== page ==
Apply a more creative brainstorm technique called The Inverse.
The Inverse works by stimulating your brain to think beyond the conventional. It is an easy and fun exercise in 4 steps that can help to come up with unexpected solutions.
Start off by summing up the issue or problem you are trying to resolve in the form of a question, eg: ‘How can we solve the school graffiti problem?’
Reformulate the question so that it becomes negative, eg: ‘How can we encourage graffiti and vandalism in our school?!’
Brainstorm a list of suggestions (students enjoy this part!), eg: provide free paint; give students lots to complain about; take away all opportunities for self-expression in lessons; deny students any individuality; don’t make an effort with the décor of the school; don’t give students anything to do in break times or after school.
Look at the suggestions and turn them back to positive again, both to generate ideas and trigger further ideas, eg: create a special graffiti wall; invite graffiti artists in to give lessons; staff and students to explore contentious issues together in depth – these could be represented in pictures; encourage a strong sense of personal identity; provide students with choice in their learning; create a games room and a sports league; etc.
It needs to be targeted – all successful social media campaigns have a set of clear objectives and success criteria in common.
It needs to be focused – the campaign needs to be focused on a specific issue, a customer pain point or even a competitor.
It needs to be measurable – setting appropriate metrics so that you have a basis for measuring the success of your campaign is a must. Be aware that once your message is out there you will have little control over what happens to it.
Include great content – great content is defined by what your target audience is passionate about. What are their pain points and what type of content do they readily share?
Simple – keep it simple and immediate and offer something your users are going to value as a reward for their engagement.
Right medium for the right message – different networks vary in focus, outlook and user behaviour. Find the one that meets your needs.
Memorable – The most successful social media campaigns forge an emotional connection between the brand and the audience by providing not just great content but an experience. Make your campaign memorable by telling stories that have an emotional resonance for your audience and they can immediately identify with.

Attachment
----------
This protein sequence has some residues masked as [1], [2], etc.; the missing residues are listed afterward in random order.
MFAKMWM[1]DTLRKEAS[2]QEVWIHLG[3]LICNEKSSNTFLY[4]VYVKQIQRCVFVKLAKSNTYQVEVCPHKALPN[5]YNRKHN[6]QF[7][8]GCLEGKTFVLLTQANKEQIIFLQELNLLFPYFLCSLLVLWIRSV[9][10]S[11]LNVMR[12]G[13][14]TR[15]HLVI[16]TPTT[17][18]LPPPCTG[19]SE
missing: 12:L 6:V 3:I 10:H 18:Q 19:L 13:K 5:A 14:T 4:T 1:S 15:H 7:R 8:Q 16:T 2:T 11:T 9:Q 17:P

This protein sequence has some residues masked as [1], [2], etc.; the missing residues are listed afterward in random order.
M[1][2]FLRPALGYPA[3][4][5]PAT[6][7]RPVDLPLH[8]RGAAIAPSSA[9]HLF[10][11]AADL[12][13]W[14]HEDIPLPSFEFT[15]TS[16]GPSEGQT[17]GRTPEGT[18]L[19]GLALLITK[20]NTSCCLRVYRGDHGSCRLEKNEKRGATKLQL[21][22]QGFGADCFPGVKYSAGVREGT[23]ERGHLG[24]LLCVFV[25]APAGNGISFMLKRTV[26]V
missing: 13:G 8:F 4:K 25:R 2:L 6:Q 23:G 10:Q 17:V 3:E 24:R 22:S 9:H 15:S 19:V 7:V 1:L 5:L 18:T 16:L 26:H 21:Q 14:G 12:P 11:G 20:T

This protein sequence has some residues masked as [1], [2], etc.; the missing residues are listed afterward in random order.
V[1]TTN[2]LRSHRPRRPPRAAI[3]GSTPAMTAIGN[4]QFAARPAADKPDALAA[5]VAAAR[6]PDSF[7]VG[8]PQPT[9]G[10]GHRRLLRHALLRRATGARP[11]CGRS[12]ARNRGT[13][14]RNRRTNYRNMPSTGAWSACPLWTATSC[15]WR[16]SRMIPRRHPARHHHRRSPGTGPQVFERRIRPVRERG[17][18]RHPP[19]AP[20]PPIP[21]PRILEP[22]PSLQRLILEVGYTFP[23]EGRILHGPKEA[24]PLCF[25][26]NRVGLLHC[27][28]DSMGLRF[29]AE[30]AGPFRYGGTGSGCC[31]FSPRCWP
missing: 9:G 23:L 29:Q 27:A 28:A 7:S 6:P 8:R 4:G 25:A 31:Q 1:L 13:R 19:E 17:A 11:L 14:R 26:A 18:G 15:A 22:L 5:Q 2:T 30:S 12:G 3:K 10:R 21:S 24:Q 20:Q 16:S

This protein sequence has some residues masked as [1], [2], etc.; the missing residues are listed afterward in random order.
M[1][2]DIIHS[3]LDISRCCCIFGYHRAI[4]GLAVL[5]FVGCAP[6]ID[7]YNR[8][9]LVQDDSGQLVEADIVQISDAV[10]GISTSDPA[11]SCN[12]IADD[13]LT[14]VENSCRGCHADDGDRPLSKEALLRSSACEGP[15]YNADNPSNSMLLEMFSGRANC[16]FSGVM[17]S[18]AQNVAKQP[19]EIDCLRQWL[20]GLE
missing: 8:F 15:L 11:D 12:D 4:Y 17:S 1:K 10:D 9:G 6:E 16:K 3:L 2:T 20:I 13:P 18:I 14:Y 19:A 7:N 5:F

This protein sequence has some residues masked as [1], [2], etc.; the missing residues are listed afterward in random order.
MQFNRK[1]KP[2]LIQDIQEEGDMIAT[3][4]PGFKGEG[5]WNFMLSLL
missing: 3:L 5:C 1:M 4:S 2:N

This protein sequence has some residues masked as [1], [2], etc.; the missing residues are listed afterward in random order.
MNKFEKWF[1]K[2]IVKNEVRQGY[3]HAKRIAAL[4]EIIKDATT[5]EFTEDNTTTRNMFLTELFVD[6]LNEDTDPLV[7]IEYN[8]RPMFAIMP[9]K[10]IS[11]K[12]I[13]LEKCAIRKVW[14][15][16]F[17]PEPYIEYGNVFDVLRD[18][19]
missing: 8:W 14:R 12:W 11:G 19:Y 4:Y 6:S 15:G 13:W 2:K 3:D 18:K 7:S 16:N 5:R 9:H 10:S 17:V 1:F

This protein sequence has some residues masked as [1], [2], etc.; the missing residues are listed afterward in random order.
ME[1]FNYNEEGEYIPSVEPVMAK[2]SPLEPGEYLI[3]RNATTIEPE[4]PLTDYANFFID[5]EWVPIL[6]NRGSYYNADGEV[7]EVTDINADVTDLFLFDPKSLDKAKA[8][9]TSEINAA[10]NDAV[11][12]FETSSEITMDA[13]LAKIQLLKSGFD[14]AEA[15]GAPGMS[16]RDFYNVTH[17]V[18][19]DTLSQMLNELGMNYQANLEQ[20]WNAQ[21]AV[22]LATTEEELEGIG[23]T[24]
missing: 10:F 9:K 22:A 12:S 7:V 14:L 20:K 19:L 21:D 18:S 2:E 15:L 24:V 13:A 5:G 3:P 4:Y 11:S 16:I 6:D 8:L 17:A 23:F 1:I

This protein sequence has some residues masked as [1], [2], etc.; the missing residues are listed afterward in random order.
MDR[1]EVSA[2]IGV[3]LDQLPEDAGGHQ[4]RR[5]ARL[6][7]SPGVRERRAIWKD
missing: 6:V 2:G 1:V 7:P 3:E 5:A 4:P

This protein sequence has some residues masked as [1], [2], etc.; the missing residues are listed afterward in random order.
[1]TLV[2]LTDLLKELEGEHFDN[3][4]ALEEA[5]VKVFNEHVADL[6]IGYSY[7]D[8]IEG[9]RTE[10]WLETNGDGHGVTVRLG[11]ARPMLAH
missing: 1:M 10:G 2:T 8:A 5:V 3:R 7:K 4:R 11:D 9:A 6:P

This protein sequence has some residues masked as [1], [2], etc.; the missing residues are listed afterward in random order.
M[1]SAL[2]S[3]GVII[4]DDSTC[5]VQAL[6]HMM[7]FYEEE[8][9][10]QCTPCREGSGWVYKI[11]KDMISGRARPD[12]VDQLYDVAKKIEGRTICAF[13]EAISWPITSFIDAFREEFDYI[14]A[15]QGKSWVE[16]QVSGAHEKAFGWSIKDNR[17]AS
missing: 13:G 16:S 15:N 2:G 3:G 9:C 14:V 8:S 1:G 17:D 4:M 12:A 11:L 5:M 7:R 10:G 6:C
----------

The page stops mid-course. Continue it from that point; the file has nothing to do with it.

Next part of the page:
Profitable – For any small business, a positive return on investment is going to be a key campaign success measure.
This project below is used as part of a Media III project for a VCAL and VETiS group.
Develop a Campaign to Raise Awareness for an Endangered Species
Today we will look at a fictional project that you could easily turn into a real-world scenario: you will develop the outline of a Awareness campaign of an endangered species.
Step 1 – Research
First reseach what species are endangered. Spend 40 mins in class on the research. Collect your research in a digital format (Word or PowerPoint are fine). Why is the species endangered? What are the reasons?
You want to collect some information about the type of animal, its habitat and living conditions.
Look for data such as:
number of wild animals of that species
a figure to compare it to (eg in 1990 there were about 240,000, in 2009 there are an estimated 12,000 left.)
Step 2 – Create a Concept for a Fundraiser
Brainstorm a number of ideas for fundraisers or awareness raisers and platforms that could be used for this purpose. A platform could be an online platform, such as a Social Media Site, or a magazine or other printed medium (poster).
Chose one main idea and describe it in your own words (include in your document).
Step 3 – Create a Visual for the Campaign
Create a basic visual, a flyer, poster, postcard or similar a banner that could be used on a website.
Include: A slogan, and three or more images.
When it comes to a slogan, I want to really dig deep and brainstorm ideas for a slogan. You want to consider